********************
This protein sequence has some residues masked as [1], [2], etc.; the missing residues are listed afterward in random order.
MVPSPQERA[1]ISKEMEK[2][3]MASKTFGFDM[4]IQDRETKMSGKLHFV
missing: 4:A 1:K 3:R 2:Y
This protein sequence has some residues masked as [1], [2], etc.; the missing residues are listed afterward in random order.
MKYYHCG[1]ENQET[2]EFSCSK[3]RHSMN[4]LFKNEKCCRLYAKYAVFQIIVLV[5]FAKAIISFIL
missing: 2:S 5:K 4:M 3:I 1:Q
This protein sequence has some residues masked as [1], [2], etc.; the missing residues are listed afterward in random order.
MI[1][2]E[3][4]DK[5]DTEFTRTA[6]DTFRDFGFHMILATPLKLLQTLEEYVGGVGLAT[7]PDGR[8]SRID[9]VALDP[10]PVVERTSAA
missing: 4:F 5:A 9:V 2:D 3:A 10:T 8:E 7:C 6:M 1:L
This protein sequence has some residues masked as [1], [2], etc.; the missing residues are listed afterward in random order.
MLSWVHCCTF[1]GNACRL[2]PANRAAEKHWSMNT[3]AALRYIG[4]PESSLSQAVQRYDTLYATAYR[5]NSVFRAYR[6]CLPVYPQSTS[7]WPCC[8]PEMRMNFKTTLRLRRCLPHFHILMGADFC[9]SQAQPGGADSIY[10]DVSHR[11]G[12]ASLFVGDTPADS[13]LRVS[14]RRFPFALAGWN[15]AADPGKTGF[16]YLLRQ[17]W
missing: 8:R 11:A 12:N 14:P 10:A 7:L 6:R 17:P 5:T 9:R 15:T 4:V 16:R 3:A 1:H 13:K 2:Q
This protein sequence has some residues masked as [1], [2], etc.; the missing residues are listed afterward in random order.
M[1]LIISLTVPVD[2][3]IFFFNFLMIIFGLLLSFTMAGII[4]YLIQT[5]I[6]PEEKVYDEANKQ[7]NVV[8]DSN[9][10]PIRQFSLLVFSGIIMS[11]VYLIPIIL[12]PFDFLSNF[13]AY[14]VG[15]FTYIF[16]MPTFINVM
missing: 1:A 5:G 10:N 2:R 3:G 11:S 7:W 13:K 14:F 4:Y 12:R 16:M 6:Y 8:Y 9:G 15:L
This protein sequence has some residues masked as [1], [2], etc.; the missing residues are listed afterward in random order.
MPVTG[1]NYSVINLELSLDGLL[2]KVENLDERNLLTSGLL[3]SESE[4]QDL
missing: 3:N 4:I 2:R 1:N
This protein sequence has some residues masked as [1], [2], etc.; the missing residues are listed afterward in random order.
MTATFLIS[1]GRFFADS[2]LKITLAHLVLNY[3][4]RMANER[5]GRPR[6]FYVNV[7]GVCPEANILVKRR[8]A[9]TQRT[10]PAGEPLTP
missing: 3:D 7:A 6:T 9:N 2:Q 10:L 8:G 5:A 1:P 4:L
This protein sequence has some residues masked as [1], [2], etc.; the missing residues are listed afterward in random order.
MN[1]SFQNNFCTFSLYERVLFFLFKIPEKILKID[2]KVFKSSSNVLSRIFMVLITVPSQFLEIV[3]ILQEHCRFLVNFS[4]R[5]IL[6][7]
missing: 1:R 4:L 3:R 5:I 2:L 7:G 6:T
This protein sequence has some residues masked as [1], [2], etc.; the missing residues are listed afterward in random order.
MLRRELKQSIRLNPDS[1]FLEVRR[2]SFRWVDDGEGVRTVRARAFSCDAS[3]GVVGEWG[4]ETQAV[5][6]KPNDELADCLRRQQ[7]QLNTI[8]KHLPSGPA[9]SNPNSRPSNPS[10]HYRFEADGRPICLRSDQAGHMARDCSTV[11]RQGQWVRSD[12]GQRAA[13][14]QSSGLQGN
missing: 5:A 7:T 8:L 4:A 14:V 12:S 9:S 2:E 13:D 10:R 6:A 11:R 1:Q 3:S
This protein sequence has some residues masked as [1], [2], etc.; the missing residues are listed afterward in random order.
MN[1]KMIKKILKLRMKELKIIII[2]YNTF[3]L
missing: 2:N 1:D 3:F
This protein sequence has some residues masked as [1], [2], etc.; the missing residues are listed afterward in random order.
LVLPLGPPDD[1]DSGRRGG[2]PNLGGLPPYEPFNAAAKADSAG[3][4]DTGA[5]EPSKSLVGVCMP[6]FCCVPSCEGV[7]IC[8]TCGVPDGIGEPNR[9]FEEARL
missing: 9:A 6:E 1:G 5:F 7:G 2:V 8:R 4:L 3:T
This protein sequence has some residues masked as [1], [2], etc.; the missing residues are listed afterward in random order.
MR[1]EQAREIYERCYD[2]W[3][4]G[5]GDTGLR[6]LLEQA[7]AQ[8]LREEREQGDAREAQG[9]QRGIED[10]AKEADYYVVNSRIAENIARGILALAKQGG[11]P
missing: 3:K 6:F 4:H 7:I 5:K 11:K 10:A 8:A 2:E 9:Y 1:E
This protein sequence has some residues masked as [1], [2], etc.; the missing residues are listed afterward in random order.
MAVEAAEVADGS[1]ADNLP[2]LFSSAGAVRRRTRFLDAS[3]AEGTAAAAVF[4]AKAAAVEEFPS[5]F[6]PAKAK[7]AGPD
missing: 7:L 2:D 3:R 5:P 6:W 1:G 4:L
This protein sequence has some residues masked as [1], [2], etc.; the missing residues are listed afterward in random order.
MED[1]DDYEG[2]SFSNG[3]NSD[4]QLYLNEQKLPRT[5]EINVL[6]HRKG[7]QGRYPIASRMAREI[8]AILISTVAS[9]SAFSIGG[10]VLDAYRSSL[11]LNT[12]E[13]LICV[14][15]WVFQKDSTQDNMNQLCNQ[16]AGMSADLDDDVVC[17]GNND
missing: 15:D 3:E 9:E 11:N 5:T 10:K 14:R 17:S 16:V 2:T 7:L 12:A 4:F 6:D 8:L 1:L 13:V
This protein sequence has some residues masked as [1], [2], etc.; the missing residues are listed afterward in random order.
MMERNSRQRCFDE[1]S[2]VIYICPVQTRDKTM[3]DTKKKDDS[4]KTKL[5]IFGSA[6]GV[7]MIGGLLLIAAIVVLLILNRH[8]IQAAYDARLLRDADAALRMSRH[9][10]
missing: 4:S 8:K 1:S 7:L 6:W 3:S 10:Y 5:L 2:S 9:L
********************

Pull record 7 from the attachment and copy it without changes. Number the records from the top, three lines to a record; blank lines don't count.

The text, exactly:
This protein sequence has some residues masked as [1], [2], etc.; the missing residues are listed afterward in random order.
MTATFLIS[1]GRFFADS[2]LKITLAHLVLNY[3][4]RMANER[5]GRPR[6]FYVNV[7]GVCPEANILVKRR[8]A[9]TQRT[10]PAGEPLTP
missing: 3:D 7:A 6:T 9:N 2:Q 10:L 8:G 5:A 1:P 4:L